One of the recommendations of last year’s housing report commissioned by ECoNA was that a local entity should consider creating a Community Development Financial Institution (CDFI) that could ultimately help with home loans and products, such as down payment assistance programs, that are provided on behalf of employers. This would give employers an objective source to assist them in qualifying and administering such programs without the managerial burden on the employer.
The idea behind CDFI’s is that they provide lending opportunities to underserved markets and populations. Allowed under the federal Department of the Treasury, they have more flexibility in the terms they offer than more traditional lending sources.
“The process of applying for CDFI designation can be costly and time-consuming,” the report warned, “but the benefits to the community are certainly worth the investment.”
Fortunately for Flagstaff, Housing Solutions of Northern Arizona has already been working toward this goal for more than two years.
In fact, the process has required the nonprofit to create a wholly-owned subsidiary, Lending Solutions, to provide the service, said Housing Solutions Executive Director Devonna McLaughlin. It is now in the process of capitalizing the fund and getting ready to make its first loans in order to qualify as a CDFI. (One of the wrinkles in the Department of Treasurer’s rules about CDFI’s is that you have to lend as one before you can actually get your certification.)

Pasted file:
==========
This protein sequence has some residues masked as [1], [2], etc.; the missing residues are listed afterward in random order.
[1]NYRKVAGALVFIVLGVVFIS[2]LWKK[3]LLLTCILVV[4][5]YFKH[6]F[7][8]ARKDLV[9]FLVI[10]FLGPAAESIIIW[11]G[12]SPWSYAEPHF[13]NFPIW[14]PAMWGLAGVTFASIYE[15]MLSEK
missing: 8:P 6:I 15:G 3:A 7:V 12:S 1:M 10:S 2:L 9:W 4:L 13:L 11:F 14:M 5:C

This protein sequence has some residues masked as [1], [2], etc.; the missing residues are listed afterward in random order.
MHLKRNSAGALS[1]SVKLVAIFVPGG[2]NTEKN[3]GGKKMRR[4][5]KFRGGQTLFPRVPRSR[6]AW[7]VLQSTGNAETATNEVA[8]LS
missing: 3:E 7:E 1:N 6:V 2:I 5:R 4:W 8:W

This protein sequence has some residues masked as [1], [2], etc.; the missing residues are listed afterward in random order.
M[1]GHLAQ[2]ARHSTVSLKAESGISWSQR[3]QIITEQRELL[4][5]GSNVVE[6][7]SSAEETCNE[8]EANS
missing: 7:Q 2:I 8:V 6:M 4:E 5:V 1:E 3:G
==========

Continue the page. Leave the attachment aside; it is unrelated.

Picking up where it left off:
Lending Solutions will start with smaller loans as opposed to down payment assistance or mortgages and would serve as emergency funds when an unexpected expense comes up.
The idea came to McLaughlin when one of Housing Solutions residents came in to say she was $200 short of her rent for that month because of unexpected school expenses for her son. Would Housing Solutions allow her to pay the difference in two weeks when she got her next paycheck?
“It got me thinking – how often are people struggling to make ends meet because of an unexpected expense and what are their options?” McLaughlin said. “Not everyone has savings or credit cards.”
Because pay-day loans are illegal in Arizona, some pursue short-term title loans on their vehicles, which can come with hefty interest rates, particularly if borrowers renew the loan (some borrowers renew a two-week loan up to eight times before they pay it off).
Lending Solutions plans to work with employers to start its lower cost lending program. Employers would sign up if they thought the loan service would be of interest to their employees. Their employees can then apply for a one-year loan of up to $1,000 at 18 percent interest, plus a $20 administrative fee. The employer verifies employment and allows repayment through payroll deductions.
“That makes it convenient for the borrower, eliminates late fees, and reduces the default rate for the lender,” McLaughlin noted.
There are no penalties for pre-payment and all borrowers are given the opportunity to take advantage of Housing Solution’s credit and budget counseling services at no cost.
McLaughlin hopes that this loan program can be a starting point for further capitalization that would allow Lending Solutions to be a CDFI fund that can ultimately provide down payment assistance and become a tool in meeting Flagstaff’s housing challenges.
If you want more information about Lending Solutions or would like to sign up your business to provide access to these loans for your employees, please contact McLaughlin at firstname.lastname@example.org, or by calling 928.214.7456.